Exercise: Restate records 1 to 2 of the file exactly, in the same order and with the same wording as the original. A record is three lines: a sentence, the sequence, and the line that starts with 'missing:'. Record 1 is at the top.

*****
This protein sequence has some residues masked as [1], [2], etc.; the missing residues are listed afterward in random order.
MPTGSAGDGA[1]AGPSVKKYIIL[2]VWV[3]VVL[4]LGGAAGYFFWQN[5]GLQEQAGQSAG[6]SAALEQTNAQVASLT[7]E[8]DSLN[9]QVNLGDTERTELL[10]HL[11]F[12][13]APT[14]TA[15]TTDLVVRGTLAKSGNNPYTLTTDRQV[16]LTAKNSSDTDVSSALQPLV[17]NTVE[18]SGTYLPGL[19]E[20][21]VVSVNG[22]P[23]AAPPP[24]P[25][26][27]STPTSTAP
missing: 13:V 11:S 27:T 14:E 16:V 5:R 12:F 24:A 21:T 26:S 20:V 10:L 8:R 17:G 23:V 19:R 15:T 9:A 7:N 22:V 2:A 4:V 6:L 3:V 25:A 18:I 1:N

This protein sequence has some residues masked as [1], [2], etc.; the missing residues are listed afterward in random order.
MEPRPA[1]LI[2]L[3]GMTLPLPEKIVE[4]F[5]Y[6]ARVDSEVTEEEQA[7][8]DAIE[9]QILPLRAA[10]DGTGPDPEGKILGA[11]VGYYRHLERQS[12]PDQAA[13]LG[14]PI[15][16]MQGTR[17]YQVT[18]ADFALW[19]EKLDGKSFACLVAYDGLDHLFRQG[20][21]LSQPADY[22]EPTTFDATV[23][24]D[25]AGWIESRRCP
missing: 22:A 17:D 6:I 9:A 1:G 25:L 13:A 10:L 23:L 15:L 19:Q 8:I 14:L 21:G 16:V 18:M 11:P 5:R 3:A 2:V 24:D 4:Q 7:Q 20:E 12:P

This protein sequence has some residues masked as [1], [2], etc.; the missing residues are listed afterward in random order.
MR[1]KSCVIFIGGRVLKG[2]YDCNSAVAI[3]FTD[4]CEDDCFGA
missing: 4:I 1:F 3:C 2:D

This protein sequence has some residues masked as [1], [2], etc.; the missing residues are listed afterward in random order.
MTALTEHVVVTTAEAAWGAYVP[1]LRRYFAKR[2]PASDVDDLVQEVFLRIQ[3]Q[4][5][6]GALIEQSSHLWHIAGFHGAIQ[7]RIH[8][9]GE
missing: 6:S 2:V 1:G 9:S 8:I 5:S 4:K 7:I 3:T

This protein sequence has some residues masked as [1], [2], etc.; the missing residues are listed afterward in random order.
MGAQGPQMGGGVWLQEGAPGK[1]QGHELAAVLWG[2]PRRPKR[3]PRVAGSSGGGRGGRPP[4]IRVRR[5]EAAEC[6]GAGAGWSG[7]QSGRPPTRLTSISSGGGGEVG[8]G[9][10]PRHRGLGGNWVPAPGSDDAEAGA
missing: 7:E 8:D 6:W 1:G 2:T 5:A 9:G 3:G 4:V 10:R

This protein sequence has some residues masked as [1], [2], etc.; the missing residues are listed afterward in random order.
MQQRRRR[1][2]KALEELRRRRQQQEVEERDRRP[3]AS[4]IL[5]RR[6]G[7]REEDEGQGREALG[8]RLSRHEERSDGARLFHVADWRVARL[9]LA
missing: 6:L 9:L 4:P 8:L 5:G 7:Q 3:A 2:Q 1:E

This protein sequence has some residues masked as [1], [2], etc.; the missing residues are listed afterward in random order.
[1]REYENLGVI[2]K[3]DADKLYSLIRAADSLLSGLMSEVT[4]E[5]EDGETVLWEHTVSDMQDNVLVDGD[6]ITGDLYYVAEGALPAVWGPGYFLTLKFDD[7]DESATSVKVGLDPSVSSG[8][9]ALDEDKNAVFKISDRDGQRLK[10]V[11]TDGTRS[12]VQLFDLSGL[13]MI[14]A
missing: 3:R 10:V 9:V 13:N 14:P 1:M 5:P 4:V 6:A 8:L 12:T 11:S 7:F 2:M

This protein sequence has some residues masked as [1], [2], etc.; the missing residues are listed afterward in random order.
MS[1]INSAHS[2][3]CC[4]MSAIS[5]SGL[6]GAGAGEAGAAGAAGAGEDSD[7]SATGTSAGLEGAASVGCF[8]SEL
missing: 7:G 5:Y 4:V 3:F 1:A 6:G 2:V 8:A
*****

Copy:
This protein sequence has some residues masked as [1], [2], etc.; the missing residues are listed afterward in random order.
MPTGSAGDGA[1]AGPSVKKYIIL[2]VWV[3]VVL[4]LGGAAGYFFWQN[5]GLQEQAGQSAG[6]SAALEQTNAQVASLT[7]E[8]DSLN[9]QVNLGDTERTELL[10]HL[11]F[12][13]APT[14]TA[15]TTDLVVRGTLAKSGNNPYTLTTDRQV[16]LTAKNSSDTDVSSALQPLV[17]NTVE[18]SGTYLPGL[19]E[20][21]VVSVNG[22]P[23]AAPPP[24]P[25][26][27]STPTSTAP
missing: 13:V 11:S 27:T 14:E 16:V 5:R 12:F 24:A 21:T 26:S 20:V 10:L 8:R 17:G 23:V 19:R 15:T 9:A 7:N 22:V 2:A 4:V 6:L 3:V 25:A 18:I 1:N

This protein sequence has some residues masked as [1], [2], etc.; the missing residues are listed afterward in random order.
MEPRPA[1]LI[2]L[3]GMTLPLPEKIVE[4]F[5]Y[6]ARVDSEVTEEEQA[7][8]DAIE[9]QILPLRAA[10]DGTGPDPEGKILGA[11]VGYYRHLERQS[12]PDQAA[13]LG[14]PI[15][16]MQGTR[17]YQVT[18]ADFALW[19]EKLDGKSFACLVAYDGLDHLFRQG[20][21]LSQPADY[22]EPTTFDATV[23][24]D[25]AGWIESRRCP
missing: 22:A 17:D 6:I 9:A 1:G 25:L 13:A 10:L 23:L 15:L 19:Q 8:I 14:L 21:G 16:V 18:M 11:P 5:R 3:A 2:V 24:D 4:Q 7:Q 20:E 12:P